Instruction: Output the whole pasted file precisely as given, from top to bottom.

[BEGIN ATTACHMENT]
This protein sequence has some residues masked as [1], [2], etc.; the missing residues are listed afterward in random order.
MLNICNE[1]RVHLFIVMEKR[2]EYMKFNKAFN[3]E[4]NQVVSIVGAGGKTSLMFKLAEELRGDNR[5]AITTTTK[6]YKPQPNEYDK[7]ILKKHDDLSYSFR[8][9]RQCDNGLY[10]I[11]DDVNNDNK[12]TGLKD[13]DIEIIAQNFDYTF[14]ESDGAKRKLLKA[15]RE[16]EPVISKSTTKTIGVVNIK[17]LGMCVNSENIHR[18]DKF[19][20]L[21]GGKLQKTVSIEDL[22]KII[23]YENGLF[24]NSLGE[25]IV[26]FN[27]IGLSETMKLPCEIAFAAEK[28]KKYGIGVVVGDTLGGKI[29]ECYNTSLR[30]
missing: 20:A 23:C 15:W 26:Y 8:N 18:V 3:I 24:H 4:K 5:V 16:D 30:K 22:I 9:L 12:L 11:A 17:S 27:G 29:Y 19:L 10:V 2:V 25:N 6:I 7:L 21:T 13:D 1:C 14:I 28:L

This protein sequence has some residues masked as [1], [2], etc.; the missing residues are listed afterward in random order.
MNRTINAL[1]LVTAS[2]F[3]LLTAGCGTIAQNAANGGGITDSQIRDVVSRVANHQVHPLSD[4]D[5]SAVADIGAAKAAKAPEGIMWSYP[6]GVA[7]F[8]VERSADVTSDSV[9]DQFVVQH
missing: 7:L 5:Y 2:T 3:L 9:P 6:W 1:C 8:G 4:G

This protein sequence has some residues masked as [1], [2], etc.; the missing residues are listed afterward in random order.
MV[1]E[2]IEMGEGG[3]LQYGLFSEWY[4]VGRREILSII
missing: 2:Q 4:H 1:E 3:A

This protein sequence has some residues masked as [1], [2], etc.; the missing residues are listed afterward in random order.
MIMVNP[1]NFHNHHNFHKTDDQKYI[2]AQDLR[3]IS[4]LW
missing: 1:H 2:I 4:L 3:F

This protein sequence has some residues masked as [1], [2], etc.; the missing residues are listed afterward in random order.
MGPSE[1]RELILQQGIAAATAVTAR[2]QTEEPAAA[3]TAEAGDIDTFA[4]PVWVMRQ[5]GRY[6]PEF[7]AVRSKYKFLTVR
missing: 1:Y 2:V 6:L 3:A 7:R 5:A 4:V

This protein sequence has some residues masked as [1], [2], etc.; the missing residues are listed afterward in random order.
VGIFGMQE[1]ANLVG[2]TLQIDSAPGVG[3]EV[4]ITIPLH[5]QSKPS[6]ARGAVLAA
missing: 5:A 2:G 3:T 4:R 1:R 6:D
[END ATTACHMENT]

This protein sequence has some residues masked as [1], [2], etc.; the missing residues are listed afterward in random order.
MLNICNE[1]RVHLFIVMEKR[2]EYMKFNKAFN[3]E[4]NQVVSIVGAGGKTSLMFKLAEELRGDNR[5]AITTTTK[6]YKPQPNEYDK[7]ILKKHDDLSYSFR[8][9]RQCDNGLY[10]I[11]DDVNNDNK[12]TGLKD[13]DIEIIAQNFDYTF[14]ESDGAKRKLLKA[15]RE[16]EPVISKSTTKTIGVVNIK[17]LGMCVNSENIHR[18]DKF[19][20]L[21]GGKLQKTVSIEDL[22]KII[23]YENGLF[24]NSLGE[25]IV[26]FN[27]IGLSETMKLPCEIAFAAEK[28]KKYGIGVVVGDTLGGKI[29]ECYNTSLR[30]
missing: 20:A 23:C 15:W 26:Y 8:N 18:V 3:I 24:H 4:K 5:V 16:D 30:K 22:I 9:L 12:L 11:A 17:S 27:G 29:Y 19:L 10:V 2:V 25:N 6:I 7:L 21:T 13:D 1:C 14:I 28:L

This protein sequence has some residues masked as [1], [2], etc.; the missing residues are listed afterward in random order.
MNRTINAL[1]LVTAS[2]F[3]LLTAGCGTIAQNAANGGGITDSQIRDVVSRVANHQVHPLSD[4]D[5]SAVADIGAAKAAKAPEGIMWSYP[6]GVA[7]F[8]VERSADVTSDSV[9]DQFVVQH
missing: 7:L 5:Y 2:T 3:L 9:P 6:W 1:C 8:G 4:G

This protein sequence has some residues masked as [1], [2], etc.; the missing residues are listed afterward in random order.
MV[1]E[2]IEMGEGG[3]LQYGLFSEWY[4]VGRREILSII
missing: 2:Q 4:H 1:E 3:A

This protein sequence has some residues masked as [1], [2], etc.; the missing residues are listed afterward in random order.
MIMVNP[1]NFHNHHNFHKTDDQKYI[2]AQDLR[3]IS[4]LW
missing: 1:H 2:I 4:L 3:F

This protein sequence has some residues masked as [1], [2], etc.; the missing residues are listed afterward in random order.
MGPSE[1]RELILQQGIAAATAVTAR[2]QTEEPAAA[3]TAEAGDIDTFA[4]PVWVMRQ[5]GRY[6]PEF[7]AVRSKYKFLTVR
missing: 1:Y 2:V 6:L 3:A 7:R 5:A 4:V

This protein sequence has some residues masked as [1], [2], etc.; the missing residues are listed afterward in random order.
VGIFGMQE[1]ANLVG[2]TLQIDSAPGVG[3]EV[4]ITIPLH[5]QSKPS[6]ARGAVLAA
missing: 5:A 2:G 3:T 4:R 1:R 6:D